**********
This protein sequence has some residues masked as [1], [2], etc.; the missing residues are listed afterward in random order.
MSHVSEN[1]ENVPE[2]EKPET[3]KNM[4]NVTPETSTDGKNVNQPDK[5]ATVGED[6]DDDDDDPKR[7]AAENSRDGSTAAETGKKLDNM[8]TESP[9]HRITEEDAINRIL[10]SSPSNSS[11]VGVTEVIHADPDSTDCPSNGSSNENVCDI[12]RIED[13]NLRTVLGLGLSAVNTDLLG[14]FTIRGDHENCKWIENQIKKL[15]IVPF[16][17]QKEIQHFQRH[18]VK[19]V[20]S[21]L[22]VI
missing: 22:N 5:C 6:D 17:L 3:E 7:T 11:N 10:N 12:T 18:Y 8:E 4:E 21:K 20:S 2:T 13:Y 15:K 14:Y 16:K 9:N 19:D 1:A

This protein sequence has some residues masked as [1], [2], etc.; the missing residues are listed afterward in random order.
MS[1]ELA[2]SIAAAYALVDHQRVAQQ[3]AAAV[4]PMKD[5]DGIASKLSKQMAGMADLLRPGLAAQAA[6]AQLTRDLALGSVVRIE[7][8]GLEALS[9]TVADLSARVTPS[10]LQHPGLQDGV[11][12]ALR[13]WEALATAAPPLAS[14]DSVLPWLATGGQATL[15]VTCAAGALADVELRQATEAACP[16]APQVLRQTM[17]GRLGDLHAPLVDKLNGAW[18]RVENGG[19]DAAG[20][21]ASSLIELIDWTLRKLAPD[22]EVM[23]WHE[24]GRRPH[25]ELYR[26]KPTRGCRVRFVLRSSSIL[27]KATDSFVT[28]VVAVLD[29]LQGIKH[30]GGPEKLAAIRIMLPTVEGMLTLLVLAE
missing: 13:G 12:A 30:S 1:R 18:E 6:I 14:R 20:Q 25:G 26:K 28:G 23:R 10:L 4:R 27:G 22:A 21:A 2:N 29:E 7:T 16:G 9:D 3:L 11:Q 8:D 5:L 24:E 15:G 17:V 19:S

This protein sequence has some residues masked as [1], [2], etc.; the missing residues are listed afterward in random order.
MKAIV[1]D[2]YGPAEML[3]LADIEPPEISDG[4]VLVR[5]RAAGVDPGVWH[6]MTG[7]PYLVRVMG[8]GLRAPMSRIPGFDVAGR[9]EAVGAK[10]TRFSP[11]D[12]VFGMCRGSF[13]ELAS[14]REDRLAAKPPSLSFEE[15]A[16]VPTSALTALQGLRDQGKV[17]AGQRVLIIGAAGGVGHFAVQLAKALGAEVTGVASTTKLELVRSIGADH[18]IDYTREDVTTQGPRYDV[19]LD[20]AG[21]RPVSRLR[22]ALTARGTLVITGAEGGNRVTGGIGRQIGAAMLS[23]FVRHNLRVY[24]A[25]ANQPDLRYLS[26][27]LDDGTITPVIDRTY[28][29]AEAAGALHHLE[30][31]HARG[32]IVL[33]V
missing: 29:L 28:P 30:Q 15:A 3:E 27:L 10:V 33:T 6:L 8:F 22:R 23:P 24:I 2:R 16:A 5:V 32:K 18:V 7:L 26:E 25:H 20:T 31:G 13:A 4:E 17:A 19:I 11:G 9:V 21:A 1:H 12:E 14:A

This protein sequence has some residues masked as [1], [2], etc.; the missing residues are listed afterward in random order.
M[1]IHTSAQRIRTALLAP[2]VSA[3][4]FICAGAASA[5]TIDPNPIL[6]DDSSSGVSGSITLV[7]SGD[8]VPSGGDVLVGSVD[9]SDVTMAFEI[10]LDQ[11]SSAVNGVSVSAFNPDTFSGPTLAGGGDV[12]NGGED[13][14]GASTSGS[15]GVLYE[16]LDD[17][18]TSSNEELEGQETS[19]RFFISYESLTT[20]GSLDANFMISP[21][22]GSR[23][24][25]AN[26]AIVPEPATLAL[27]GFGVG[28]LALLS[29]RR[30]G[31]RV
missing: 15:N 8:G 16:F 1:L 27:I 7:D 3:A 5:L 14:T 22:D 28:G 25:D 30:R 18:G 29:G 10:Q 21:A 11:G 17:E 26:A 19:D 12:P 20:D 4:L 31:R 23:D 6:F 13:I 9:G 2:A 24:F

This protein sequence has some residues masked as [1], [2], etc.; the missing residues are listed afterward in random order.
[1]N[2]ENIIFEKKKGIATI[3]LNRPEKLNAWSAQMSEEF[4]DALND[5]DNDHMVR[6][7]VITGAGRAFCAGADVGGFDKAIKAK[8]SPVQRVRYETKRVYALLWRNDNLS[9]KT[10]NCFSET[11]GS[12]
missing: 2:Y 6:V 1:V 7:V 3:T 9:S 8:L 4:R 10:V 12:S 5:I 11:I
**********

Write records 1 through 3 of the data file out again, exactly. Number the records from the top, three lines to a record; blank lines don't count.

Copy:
This protein sequence has some residues masked as [1], [2], etc.; the missing residues are listed afterward in random order.
MSHVSEN[1]ENVPE[2]EKPET[3]KNM[4]NVTPETSTDGKNVNQPDK[5]ATVGED[6]DDDDDDPKR[7]AAENSRDGSTAAETGKKLDNM[8]TESP[9]HRITEEDAINRIL[10]SSPSNSS[11]VGVTEVIHADPDSTDCPSNGSSNENVCDI[12]RIED[13]NLRTVLGLGLSAVNTDLLG[14]FTIRGDHENCKWIENQIKKL[15]IVPF[16][17]QKEIQHFQRH[18]VK[19]V[20]S[21]L[22]VI
missing: 22:N 5:C 6:D 17:L 3:E 7:T 11:N 10:N 12:T 18:Y 8:E 4:E 21:K 20:S 2:T 13:Y 15:K 14:Y 16:K 9:N 19:D 1:A

This protein sequence has some residues masked as [1], [2], etc.; the missing residues are listed afterward in random order.
MS[1]ELA[2]SIAAAYALVDHQRVAQQ[3]AAAV[4]PMKD[5]DGIASKLSKQMAGMADLLRPGLAAQAA[6]AQLTRDLALGSVVRIE[7][8]GLEALS[9]TVADLSARVTPS[10]LQHPGLQDGV[11][12]ALR[13]WEALATAAPPLAS[14]DSVLPWLATGGQATL[15]VTCAAGALADVELRQATEAACP[16]APQVLRQTM[17]GRLGDLHAPLVDKLNGAW[18]RVENGG[19]DAAG[20][21]ASSLIELIDWTLRKLAPD[22]EVM[23]WHE[24]GRRPH[25]ELYR[26]KPTRGCRVRFVLRSSSIL[27]KATDSFVT[28]VVAVLD[29]LQGIKH[30]GGPEKLAAIRIMLPTVEGMLTLLVLAE
missing: 13:G 12:A 30:S 1:R 18:E 6:I 14:R 20:Q 25:G 26:K 28:G 23:R 10:L 4:R 27:G 22:A 21:A 2:N 29:E 7:T 16:G 9:D 3:L 11:Q 8:D 5:L 24:E 15:G 17:V 19:S

This protein sequence has some residues masked as [1], [2], etc.; the missing residues are listed afterward in random order.
MKAIV[1]D[2]YGPAEML[3]LADIEPPEISDG[4]VLVR[5]RAAGVDPGVWH[6]MTG[7]PYLVRVMG[8]GLRAPMSRIPGFDVAGR[9]EAVGAK[10]TRFSP[11]D[12]VFGMCRGSF[13]ELAS[14]REDRLAAKPPSLSFEE[15]A[16]VPTSALTALQGLRDQGKV[17]AGQRVLIIGAAGGVGHFAVQLAKALGAEVTGVASTTKLELVRSIGADH[18]IDYTREDVTTQGPRYDV[19]LD[20]AG[21]RPVSRLR[22]ALTARGTLVITGAEGGNRVTGGIGRQIGAAMLS[23]FVRHNLRVY[24]A[25]ANQPDLRYLS[26][27]LDDGTITPVIDRTY[28][29]AEAAGALHHLE[30][31]HARG[32]IVL[33]V
missing: 29:L 28:P 30:Q 15:A 3:E 27:L 10:V 33:T 6:L 8:F 22:R 23:P 24:I 2:R 16:A 5:V 32:K 18:V 7:L 26:E 25:H 20:T 31:G 13:A 4:E 17:A 19:I 11:G 9:V 21:A 1:H 12:E 14:A